2 things your website must do to land clients
Your website has the ability to land you clients, make you money, grow your email list (basically achieve any goal you’re trying to achieve in your business)… but ONLY if you use it right, ONLY if you design each page strategically.
Lost as to what strategic design is?
Luckily you landed on this blog post! By the end of this post, you’ll know the 2 things every single page on your website must do in order to help you achieve the goals you’re aiming for.
So let’s get started!
thing 1: the pages on your website must Provide the Information Someone Expects to See
This sounds simple, right? Why wouldn’t you provide the information someone expects to see on your website? I agree. Unfortunately, so many people think that is what they’re doing but they’re actually confusing people. Are you one of those people?
When someone lands on your website they have certain expectations around what information they will see. They expect to learn more about your company, they expect to see what products or services you sell, they expect to see what type of people you work with, they expect to see the results your products or services can achieve, and they expect to have a way to hand their money over to you.
Website visitors have spent SO MUCH TIME on the internet. They’ve been to and navigated through more websites than you or I could count. And because of this, your website visitors have these expectations for your website as a whole. You can’t only think of your website as a whole though. You also have to think of a website as a bunch of individual pages that provide this information in a way that makes sense. In a way that your website visitors are already expecting.
What Do People Expect?
When someone lands on your homepage they’re expecting to see the product or service you are pushing at the moment. This could be your best selling product or service, a service that has open availability, or a brand spankin’ new product or service you want to introduce to people. However, what this is really showing people is what you are all about. What you are pushing should very obviously explain what you do, who you do it for, and how you do it.
What Are People Not Expecting?
When someone lands on your homepage they ARE NOT expecting to see your contact form front and center. This is something people expect on… you guessed it… the contact page. After being conditioned to expect specific things from a companies homepage, website visitors will become confused if they land on your website and immediately see a contact form. A contact form won’t explain what you do, who you do it for, and how you do it.
If someone does land on your homepage and they’re presented with information that they didn’t expect or that doesn’t answer the questions they are looking for on that specific page, they won’t spend much time looking for the answers. You have a really, really, really short snippet of time to make a good impression on new people. And you could lose them in a matter of seconds if your website confuses them and doesn’t answer the questions they are looking to have answered.
Put Into Action
I’ve created this awesome guide that explains exactly what people are looking for on every single page of your website – from your homepage, to your about page, to your contact page. Enter your email below to download the guide and learn how you can make adjustments to your website to make positive first impressions (and to not make people jump ship out of confusion).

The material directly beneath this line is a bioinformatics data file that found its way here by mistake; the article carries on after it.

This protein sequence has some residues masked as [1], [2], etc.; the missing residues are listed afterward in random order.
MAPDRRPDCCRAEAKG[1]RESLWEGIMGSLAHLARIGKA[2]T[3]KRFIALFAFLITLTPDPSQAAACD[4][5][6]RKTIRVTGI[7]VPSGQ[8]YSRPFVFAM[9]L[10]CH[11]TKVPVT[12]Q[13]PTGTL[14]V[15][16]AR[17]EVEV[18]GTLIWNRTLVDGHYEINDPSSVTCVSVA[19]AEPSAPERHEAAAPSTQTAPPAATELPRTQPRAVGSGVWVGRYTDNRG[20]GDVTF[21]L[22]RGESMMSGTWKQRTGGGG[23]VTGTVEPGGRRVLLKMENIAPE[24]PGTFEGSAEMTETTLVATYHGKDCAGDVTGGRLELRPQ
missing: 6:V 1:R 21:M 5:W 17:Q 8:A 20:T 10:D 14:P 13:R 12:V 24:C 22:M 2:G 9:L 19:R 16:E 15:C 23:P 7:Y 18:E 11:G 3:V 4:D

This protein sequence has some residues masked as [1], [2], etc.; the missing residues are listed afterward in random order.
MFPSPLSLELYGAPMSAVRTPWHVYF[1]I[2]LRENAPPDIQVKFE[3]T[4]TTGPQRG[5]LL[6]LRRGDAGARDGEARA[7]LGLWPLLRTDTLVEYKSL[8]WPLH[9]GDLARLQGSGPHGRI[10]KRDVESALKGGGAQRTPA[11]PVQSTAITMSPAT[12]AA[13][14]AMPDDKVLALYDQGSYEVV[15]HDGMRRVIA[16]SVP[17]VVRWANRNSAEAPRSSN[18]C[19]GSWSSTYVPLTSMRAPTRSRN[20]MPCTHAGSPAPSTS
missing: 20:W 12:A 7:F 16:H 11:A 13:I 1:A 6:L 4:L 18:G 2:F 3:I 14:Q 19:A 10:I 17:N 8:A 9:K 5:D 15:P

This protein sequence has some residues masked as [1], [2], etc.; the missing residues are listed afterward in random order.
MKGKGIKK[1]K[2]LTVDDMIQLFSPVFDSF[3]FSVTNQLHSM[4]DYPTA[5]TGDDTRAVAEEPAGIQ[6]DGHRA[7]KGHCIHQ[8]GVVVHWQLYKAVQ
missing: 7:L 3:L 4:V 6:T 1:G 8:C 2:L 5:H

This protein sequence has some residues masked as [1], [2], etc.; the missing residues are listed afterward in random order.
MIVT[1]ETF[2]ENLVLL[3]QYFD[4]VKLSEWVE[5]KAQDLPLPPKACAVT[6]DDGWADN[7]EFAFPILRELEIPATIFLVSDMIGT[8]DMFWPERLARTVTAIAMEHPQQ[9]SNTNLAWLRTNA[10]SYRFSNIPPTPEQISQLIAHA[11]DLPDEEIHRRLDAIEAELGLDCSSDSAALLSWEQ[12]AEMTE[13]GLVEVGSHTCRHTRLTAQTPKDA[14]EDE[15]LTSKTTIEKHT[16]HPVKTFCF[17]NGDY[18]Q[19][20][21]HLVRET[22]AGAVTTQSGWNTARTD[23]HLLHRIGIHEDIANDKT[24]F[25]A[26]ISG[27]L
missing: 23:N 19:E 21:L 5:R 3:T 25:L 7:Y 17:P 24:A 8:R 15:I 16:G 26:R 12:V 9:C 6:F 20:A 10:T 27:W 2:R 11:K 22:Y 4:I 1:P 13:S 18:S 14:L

thing 2: Guide your website visitors somewhere
It’s not enough to just provide the information someone is expecting to see on your website. You have to actually guide people to take a specific action after they have gathered the information they are looking for.
We’re generally lazy as people. I don’t say this in a bad way, I say it because it’s true.
In Building a StoryBrand by Donald Miller he speaks a lot about how we don’t take action unless something prompts us to take action. Even if we know something will make our lives better or fix a problem we’re having, unless something prompts us to take action, we’ll most likely bypass the solution altogether. That “something” that prompts us to take action could be a person or an event.
On your website, YOU are that “something” that prompts your website visitors to take action.
You prompt people to take action by using a CTA (call-to-action) that is ridiculously clear as to what you want them to do next. The CTA could prompt people to sign on for your service, book a strategy call, join your email list, or learn more about a service.
Never ever leave these call-to-actions off your website! There shouldn’t be a single page on your website that doesn’t have a call-to-action on it. If there is and you do have a page that doesn’t have a clear CTA (a clear next step), you’re basically telling people it’s okay to not sign on with you.
put into action
So where should you include call-to-actions throughout your website? What should the CTA even be? What if it’s a page that doesn’t necessarily have an obvious next step? Like your about page…
Remember that guide I mentioned above? If you already downloaded it, great! Just keep reading through it to the end to see what call-to-actions you can include on every single page of your website to ensure people take action. Plus, you’ll learn where on each page to include each CTA!
If you haven’t downloaded the guide yet, drop your email below!
recap of the 2 things every page on your website must do
- Provide the information someone expects to see
- Guide your website visitors to take action
It’s as easy as that! As obvious as it may seem, we’re so involved in our businesses that sometimes we forget what information people actually need to see (because the answers seem so obvious to us!).
Here’s one last chance to grab that guide!
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